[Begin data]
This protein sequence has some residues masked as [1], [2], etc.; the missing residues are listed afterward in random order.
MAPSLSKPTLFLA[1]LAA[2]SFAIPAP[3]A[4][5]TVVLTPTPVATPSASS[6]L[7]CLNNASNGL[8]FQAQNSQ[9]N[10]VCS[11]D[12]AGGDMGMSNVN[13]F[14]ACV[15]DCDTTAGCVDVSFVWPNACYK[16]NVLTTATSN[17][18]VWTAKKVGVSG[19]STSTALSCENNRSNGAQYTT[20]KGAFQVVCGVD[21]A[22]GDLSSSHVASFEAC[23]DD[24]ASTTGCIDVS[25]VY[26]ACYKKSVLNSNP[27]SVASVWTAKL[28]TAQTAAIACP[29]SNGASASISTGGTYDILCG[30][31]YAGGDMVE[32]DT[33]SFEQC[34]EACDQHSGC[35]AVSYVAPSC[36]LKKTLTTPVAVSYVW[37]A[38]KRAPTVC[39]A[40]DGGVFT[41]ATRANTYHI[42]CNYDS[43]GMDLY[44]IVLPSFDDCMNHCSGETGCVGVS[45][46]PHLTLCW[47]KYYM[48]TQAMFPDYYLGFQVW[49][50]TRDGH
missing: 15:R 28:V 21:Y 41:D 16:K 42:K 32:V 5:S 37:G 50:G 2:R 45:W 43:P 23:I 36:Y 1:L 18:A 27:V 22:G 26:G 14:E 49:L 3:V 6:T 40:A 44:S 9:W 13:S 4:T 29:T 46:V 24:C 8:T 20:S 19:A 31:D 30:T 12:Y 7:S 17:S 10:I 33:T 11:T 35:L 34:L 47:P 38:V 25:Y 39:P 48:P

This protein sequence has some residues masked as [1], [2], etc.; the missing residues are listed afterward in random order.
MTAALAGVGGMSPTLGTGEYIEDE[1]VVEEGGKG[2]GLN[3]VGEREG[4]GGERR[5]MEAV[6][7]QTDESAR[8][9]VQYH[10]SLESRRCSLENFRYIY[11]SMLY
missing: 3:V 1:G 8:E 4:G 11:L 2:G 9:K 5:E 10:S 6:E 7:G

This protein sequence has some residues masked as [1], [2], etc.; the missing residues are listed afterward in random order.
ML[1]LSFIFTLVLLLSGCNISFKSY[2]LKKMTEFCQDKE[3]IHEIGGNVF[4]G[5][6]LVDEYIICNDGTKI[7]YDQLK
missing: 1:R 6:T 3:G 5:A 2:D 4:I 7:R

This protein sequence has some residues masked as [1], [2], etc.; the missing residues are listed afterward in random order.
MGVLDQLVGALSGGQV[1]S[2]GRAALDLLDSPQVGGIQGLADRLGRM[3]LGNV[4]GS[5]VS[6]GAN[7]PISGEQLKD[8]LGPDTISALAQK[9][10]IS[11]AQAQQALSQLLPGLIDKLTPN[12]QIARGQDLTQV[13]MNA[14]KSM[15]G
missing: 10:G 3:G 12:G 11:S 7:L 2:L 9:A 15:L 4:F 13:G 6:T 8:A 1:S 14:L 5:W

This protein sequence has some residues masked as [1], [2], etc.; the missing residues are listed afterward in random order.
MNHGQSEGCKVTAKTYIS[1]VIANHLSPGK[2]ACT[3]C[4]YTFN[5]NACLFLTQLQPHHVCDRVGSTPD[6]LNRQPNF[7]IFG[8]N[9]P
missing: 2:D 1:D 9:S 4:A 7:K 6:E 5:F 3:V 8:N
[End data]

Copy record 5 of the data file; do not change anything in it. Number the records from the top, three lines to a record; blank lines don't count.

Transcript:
This protein sequence has some residues masked as [1], [2], etc.; the missing residues are listed afterward in random order.
MNHGQSEGCKVTAKTYIS[1]VIANHLSPGK[2]ACT[3]C[4]YTFN[5]NACLFLTQLQPHHVCDRVGSTPD[6]LNRQPNF[7]IFG[8]N[9]P
missing: 2:D 1:D 9:S 4:A 7:K 6:E 5:F 3:V 8:N